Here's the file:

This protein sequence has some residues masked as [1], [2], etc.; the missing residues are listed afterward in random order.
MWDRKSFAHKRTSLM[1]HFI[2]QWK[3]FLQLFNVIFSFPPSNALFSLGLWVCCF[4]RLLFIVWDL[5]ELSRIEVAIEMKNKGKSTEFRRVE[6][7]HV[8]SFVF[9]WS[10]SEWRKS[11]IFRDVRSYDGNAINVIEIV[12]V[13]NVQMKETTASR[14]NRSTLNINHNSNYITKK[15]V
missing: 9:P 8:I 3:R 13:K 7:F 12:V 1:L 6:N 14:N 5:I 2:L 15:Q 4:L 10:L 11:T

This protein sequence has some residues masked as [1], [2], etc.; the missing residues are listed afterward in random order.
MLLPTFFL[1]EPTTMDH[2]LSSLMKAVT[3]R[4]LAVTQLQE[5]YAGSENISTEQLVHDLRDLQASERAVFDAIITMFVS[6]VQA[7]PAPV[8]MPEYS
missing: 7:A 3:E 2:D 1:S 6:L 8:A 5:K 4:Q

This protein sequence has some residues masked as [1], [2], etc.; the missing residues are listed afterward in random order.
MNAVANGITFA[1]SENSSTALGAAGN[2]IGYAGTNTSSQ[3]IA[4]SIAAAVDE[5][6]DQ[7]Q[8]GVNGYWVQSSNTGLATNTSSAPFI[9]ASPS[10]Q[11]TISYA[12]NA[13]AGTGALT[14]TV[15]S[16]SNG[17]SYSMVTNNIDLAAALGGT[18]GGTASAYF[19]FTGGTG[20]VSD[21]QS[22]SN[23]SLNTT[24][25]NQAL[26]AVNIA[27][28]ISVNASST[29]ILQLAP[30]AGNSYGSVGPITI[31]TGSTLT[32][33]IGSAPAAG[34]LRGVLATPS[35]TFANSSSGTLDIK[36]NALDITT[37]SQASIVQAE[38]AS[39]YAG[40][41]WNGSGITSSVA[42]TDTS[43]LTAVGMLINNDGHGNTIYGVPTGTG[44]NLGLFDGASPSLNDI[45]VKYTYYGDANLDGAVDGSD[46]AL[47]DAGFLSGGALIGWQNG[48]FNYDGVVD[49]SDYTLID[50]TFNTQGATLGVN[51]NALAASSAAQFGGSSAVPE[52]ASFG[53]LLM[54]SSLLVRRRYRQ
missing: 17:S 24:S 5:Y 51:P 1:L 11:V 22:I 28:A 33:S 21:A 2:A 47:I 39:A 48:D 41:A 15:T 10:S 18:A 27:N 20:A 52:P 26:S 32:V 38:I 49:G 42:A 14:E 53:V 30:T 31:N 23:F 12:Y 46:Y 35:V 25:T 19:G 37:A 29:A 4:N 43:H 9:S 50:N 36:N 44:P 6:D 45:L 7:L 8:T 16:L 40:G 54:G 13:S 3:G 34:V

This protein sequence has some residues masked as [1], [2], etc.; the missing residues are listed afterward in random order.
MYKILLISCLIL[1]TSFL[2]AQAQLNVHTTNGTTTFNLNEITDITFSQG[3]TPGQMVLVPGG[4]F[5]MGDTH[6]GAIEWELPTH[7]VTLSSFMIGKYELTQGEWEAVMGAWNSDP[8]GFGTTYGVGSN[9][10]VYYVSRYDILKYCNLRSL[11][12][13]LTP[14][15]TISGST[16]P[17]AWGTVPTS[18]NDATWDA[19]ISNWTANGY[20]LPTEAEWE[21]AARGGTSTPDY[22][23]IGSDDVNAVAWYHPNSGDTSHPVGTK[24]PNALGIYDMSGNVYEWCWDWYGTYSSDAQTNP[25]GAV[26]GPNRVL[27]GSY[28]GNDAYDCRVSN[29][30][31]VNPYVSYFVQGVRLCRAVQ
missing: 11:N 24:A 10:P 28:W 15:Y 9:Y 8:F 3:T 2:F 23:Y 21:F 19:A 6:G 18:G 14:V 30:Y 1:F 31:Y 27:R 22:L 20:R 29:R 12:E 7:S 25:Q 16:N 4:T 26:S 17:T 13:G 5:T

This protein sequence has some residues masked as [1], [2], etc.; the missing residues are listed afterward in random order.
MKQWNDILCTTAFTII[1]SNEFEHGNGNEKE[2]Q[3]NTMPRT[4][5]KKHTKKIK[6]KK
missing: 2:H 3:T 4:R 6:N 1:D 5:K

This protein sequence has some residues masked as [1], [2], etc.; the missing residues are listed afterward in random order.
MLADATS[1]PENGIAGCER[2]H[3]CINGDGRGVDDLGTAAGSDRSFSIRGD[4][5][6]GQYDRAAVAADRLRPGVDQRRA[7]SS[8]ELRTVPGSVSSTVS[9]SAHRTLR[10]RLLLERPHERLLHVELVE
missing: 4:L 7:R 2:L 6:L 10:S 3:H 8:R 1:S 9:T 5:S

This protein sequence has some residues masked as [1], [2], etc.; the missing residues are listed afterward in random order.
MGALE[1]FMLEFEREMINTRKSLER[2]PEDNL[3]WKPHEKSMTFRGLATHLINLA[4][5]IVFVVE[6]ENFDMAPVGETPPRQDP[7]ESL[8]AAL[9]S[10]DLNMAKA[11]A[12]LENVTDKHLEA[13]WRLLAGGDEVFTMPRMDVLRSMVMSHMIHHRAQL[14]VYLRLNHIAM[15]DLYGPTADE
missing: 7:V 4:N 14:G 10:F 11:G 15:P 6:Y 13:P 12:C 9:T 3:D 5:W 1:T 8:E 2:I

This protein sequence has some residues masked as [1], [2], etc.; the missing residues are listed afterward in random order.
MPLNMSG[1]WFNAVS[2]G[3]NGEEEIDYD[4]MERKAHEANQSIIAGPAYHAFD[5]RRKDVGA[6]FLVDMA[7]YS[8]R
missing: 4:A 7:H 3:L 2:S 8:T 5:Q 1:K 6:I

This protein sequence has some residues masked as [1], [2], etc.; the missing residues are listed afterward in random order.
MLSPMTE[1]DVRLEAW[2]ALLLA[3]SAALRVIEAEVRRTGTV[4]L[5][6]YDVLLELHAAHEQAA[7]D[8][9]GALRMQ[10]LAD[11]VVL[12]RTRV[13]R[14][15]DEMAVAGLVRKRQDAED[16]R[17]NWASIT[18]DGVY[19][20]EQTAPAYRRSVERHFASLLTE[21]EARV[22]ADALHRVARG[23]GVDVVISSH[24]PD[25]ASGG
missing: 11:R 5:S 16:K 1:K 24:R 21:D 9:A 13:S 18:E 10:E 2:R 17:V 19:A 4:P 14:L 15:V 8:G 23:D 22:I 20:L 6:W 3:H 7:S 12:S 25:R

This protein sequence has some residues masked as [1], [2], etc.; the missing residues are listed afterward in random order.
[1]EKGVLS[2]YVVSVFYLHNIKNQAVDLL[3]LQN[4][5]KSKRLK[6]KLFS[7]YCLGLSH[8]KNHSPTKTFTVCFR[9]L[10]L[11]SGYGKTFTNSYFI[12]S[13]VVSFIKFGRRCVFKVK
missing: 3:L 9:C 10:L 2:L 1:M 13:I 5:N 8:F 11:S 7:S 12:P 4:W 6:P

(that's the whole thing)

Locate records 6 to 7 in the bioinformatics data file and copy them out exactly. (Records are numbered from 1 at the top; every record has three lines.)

This protein sequence has some residues masked as [1], [2], etc.; the missing residues are listed afterward in random order.
MLADATS[1]PENGIAGCER[2]H[3]CINGDGRGVDDLGTAAGSDRSFSIRGD[4][5][6]GQYDRAAVAADRLRPGVDQRRA[7]SS[8]ELRTVPGSVSSTVS[9]SAHRTLR[10]RLLLERPHERLLHVELVE
missing: 4:L 7:R 2:L 6:L 10:S 3:H 8:R 1:S 9:T 5:S

This protein sequence has some residues masked as [1], [2], etc.; the missing residues are listed afterward in random order.
MGALE[1]FMLEFEREMINTRKSLER[2]PEDNL[3]WKPHEKSMTFRGLATHLINLA[4][5]IVFVVE[6]ENFDMAPVGETPPRQDP[7]ESL[8]AAL[9]S[10]DLNMAKA[11]A[12]LENVTDKHLEA[13]WRLLAGGDEVFTMPRMDVLRSMVMSHMIHHRAQL[14]VYLRLNHIAM[15]DLYGPTADE
missing: 7:V 4:N 14:G 10:F 11:G 15:P 6:Y 13:P 12:C 9:T 3:D 5:W 1:T 8:E 2:I